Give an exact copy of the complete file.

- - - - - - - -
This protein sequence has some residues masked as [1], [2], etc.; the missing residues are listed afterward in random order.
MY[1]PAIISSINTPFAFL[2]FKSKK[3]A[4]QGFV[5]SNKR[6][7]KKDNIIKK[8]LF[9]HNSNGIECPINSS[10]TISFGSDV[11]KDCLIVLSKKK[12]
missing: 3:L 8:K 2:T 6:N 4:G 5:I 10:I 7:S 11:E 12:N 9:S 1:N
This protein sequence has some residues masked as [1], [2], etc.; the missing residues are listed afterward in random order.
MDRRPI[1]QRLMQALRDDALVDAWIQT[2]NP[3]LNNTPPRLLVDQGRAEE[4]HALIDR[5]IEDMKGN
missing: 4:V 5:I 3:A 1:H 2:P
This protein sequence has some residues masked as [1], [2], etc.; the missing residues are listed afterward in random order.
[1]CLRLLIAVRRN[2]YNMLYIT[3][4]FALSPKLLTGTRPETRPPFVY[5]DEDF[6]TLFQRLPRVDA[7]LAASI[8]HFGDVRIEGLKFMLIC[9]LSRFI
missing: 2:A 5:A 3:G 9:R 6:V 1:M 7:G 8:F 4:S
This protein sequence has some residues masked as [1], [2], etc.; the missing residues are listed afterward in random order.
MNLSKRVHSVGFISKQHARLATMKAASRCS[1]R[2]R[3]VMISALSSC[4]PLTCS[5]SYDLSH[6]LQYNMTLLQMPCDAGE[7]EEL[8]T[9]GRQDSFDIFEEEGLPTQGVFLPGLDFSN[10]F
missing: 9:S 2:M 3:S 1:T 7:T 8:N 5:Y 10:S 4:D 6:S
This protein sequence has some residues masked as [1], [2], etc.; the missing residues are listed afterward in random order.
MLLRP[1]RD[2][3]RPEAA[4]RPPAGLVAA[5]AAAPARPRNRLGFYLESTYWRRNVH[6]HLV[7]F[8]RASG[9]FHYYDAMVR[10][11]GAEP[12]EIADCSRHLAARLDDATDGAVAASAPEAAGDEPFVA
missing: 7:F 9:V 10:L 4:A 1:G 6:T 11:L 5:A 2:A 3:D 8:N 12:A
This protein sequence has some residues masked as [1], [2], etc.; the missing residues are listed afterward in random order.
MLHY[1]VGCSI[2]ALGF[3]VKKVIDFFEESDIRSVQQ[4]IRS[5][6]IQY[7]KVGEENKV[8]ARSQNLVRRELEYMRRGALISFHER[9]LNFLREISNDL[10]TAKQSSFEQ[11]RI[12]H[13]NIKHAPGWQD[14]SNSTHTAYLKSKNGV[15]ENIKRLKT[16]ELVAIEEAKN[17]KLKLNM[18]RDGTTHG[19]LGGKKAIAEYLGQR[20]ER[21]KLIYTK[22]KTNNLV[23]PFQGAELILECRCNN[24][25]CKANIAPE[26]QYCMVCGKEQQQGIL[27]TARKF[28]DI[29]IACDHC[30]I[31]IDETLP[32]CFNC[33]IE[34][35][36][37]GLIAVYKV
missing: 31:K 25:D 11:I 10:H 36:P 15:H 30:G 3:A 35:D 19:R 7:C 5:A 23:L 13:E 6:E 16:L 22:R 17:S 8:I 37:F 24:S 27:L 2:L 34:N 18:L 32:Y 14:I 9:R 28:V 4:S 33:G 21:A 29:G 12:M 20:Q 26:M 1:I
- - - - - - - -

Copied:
This protein sequence has some residues masked as [1], [2], etc.; the missing residues are listed afterward in random order.
MY[1]PAIISSINTPFAFL[2]FKSKK[3]A[4]QGFV[5]SNKR[6][7]KKDNIIKK[8]LF[9]HNSNGIECPINSS[10]TISFGSDV[11]KDCLIVLSKKK[12]
missing: 3:L 8:K 2:T 6:N 4:G 5:I 10:I 7:S 11:E 12:N 9:S 1:N
This protein sequence has some residues masked as [1], [2], etc.; the missing residues are listed afterward in random order.
MDRRPI[1]QRLMQALRDDALVDAWIQT[2]NP[3]LNNTPPRLLVDQGRAEE[4]HALIDR[5]IEDMKGN
missing: 4:V 5:I 3:A 1:H 2:P
This protein sequence has some residues masked as [1], [2], etc.; the missing residues are listed afterward in random order.
[1]CLRLLIAVRRN[2]YNMLYIT[3][4]FALSPKLLTGTRPETRPPFVY[5]DEDF[6]TLFQRLPRVDA[7]LAASI[8]HFGDVRIEGLKFMLIC[9]LSRFI
missing: 2:A 5:A 3:G 9:R 6:V 1:M 7:G 8:F 4:S
This protein sequence has some residues masked as [1], [2], etc.; the missing residues are listed afterward in random order.
MNLSKRVHSVGFISKQHARLATMKAASRCS[1]R[2]R[3]VMISALSSC[4]PLTCS[5]SYDLSH[6]LQYNMTLLQMPCDAGE[7]EEL[8]T[9]GRQDSFDIFEEEGLPTQGVFLPGLDFSN[10]F
missing: 9:S 2:M 3:S 1:T 7:T 8:N 5:Y 10:S 4:D 6:S
This protein sequence has some residues masked as [1], [2], etc.; the missing residues are listed afterward in random order.
MLLRP[1]RD[2][3]RPEAA[4]RPPAGLVAA[5]AAAPARPRNRLGFYLESTYWRRNVH[6]HLV[7]F[8]RASG[9]FHYYDAMVR[10][11]GAEP[12]EIADCSRHLAARLDDATDGAVAASAPEAAGDEPFVA
missing: 7:F 9:V 10:L 4:A 1:G 6:T 11:L 5:A 2:A 3:D 8:N 12:A
This protein sequence has some residues masked as [1], [2], etc.; the missing residues are listed afterward in random order.
MLHY[1]VGCSI[2]ALGF[3]VKKVIDFFEESDIRSVQQ[4]IRS[5][6]IQY[7]KVGEENKV[8]ARSQNLVRRELEYMRRGALISFHER[9]LNFLREISNDL[10]TAKQSSFEQ[11]RI[12]H[13]NIKHAPGWQD[14]SNSTHTAYLKSKNGV[15]ENIKRLKT[16]ELVAIEEAKN[17]KLKLNM[18]RDGTTHG[19]LGGKKAIAEYLGQR[20]ER[21]KLIYTK[22]KTNNLV[23]PFQGAELILECRCNN[24][25]CKANIAPE[26]QYCMVCGKEQQQGIL[27]TARKF[28]DI[29]IACDHC[30]I[31]IDETLP[32]CFNC[33]IE[34][35][36][37]GLIAVYKV
missing: 31:K 25:D 11:I 10:H 36:P 15:H 30:G 3:A 35:D 19:R 7:C 5:A 23:L 13:E 6:E 16:L 22:R 17:S 8:I 37:F 24:S 27:L 2:L 34:N 18:L 32:Y 14:I 9:R 28:V 4:S 33:G 21:A 29:G 12:M 20:Q 26:M 1:I